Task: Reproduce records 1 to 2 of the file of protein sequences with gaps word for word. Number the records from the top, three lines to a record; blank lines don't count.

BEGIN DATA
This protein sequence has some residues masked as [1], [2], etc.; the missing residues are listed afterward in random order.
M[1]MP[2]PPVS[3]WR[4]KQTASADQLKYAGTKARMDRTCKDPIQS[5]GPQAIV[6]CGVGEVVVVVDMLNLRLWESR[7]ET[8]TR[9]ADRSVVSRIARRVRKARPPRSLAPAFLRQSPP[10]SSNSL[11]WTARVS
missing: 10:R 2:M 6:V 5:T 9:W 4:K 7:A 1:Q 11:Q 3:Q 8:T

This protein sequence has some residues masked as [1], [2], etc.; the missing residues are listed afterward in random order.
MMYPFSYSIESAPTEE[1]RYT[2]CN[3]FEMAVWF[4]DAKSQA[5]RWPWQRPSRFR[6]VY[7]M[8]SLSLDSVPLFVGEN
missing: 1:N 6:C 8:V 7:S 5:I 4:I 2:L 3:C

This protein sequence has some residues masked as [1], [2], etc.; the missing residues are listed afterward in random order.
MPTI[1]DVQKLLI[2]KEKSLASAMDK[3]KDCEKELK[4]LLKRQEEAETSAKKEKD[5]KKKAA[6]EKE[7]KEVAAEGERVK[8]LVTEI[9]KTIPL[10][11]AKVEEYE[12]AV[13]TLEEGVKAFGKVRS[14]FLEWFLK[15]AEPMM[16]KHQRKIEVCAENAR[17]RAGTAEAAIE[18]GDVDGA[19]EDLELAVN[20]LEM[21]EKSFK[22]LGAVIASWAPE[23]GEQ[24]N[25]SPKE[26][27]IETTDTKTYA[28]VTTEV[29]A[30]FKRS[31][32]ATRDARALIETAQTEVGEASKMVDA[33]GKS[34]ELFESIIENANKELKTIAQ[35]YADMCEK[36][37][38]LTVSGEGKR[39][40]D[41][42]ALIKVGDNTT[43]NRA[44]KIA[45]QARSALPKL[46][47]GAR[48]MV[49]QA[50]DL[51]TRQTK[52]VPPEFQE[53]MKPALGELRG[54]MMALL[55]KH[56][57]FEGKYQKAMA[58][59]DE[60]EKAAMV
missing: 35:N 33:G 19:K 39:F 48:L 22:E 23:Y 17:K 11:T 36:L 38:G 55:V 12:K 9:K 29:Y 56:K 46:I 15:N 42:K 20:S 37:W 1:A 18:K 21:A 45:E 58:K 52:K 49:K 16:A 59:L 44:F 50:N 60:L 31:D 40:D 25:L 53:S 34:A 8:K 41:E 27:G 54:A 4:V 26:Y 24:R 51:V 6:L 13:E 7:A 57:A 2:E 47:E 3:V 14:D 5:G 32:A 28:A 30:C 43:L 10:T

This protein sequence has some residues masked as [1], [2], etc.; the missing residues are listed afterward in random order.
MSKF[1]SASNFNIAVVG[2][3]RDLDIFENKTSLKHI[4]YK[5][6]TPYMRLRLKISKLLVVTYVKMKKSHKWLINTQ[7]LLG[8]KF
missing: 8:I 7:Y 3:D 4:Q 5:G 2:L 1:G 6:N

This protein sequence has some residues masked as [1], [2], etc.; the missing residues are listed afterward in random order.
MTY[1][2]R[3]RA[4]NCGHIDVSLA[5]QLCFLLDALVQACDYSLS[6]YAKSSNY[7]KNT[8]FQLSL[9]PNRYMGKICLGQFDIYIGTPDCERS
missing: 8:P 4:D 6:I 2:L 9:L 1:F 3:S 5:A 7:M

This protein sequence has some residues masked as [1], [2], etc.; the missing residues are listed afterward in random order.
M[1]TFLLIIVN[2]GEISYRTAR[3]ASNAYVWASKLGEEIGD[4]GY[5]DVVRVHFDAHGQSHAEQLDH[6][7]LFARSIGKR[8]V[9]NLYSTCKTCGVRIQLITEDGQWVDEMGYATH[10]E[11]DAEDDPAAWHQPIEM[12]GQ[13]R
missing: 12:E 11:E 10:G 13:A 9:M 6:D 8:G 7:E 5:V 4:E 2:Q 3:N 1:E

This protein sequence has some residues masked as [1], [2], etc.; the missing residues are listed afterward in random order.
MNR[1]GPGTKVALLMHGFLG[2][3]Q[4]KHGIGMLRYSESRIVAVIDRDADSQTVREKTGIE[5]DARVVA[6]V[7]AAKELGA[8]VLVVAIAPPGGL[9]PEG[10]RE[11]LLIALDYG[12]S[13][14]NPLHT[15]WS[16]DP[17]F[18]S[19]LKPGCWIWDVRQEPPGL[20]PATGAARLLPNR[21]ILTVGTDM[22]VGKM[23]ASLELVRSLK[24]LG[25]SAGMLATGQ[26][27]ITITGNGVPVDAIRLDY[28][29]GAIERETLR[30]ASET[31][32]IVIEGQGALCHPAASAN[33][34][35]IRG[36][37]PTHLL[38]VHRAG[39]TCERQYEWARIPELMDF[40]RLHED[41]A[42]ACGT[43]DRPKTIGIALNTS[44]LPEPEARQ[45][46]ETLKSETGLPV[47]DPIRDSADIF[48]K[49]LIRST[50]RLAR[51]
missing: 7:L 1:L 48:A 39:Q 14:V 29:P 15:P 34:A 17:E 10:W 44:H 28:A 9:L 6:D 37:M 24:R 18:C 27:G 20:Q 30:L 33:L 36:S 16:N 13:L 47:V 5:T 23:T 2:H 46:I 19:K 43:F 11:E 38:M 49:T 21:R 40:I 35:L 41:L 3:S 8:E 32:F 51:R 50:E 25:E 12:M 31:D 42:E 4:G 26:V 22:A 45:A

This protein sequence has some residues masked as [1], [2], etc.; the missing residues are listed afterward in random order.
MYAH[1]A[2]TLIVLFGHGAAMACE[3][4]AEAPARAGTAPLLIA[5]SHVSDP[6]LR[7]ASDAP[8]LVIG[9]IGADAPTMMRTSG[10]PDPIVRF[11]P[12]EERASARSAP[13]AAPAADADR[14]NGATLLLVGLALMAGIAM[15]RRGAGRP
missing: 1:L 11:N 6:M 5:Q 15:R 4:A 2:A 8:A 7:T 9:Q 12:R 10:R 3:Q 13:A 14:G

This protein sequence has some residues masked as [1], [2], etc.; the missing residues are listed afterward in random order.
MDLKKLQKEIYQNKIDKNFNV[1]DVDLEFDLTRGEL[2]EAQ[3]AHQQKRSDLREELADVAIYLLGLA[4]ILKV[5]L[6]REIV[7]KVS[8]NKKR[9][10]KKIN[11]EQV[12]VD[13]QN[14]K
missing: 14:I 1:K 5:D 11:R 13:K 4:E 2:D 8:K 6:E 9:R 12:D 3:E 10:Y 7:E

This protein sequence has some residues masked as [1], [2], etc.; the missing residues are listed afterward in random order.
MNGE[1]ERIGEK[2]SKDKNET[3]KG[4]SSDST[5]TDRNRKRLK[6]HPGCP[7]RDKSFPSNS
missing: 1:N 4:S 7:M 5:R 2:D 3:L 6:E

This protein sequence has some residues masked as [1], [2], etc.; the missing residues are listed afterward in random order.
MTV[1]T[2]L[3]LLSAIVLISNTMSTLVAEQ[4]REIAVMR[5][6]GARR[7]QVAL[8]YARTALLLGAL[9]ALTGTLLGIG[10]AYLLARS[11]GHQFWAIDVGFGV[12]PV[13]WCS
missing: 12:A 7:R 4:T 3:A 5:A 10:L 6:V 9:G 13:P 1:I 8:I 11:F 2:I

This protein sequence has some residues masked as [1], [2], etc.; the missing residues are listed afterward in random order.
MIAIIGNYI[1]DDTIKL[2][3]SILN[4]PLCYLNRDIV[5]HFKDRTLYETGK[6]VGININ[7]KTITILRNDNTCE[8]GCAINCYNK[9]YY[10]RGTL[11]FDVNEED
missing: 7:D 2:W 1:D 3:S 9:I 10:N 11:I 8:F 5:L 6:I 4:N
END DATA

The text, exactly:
This protein sequence has some residues masked as [1], [2], etc.; the missing residues are listed afterward in random order.
M[1]MP[2]PPVS[3]WR[4]KQTASADQLKYAGTKARMDRTCKDPIQS[5]GPQAIV[6]CGVGEVVVVVDMLNLRLWESR[7]ET[8]TR[9]ADRSVVSRIARRVRKARPPRSLAPAFLRQSPP[10]SSNSL[11]WTARVS
missing: 10:R 2:M 6:V 5:T 9:W 4:K 7:A 1:Q 11:Q 3:Q 8:T

This protein sequence has some residues masked as [1], [2], etc.; the missing residues are listed afterward in random order.
MMYPFSYSIESAPTEE[1]RYT[2]CN[3]FEMAVWF[4]DAKSQA[5]RWPWQRPSRFR[6]VY[7]M[8]SLSLDSVPLFVGEN
missing: 1:N 6:C 8:V 7:S 5:I 4:I 2:L 3:C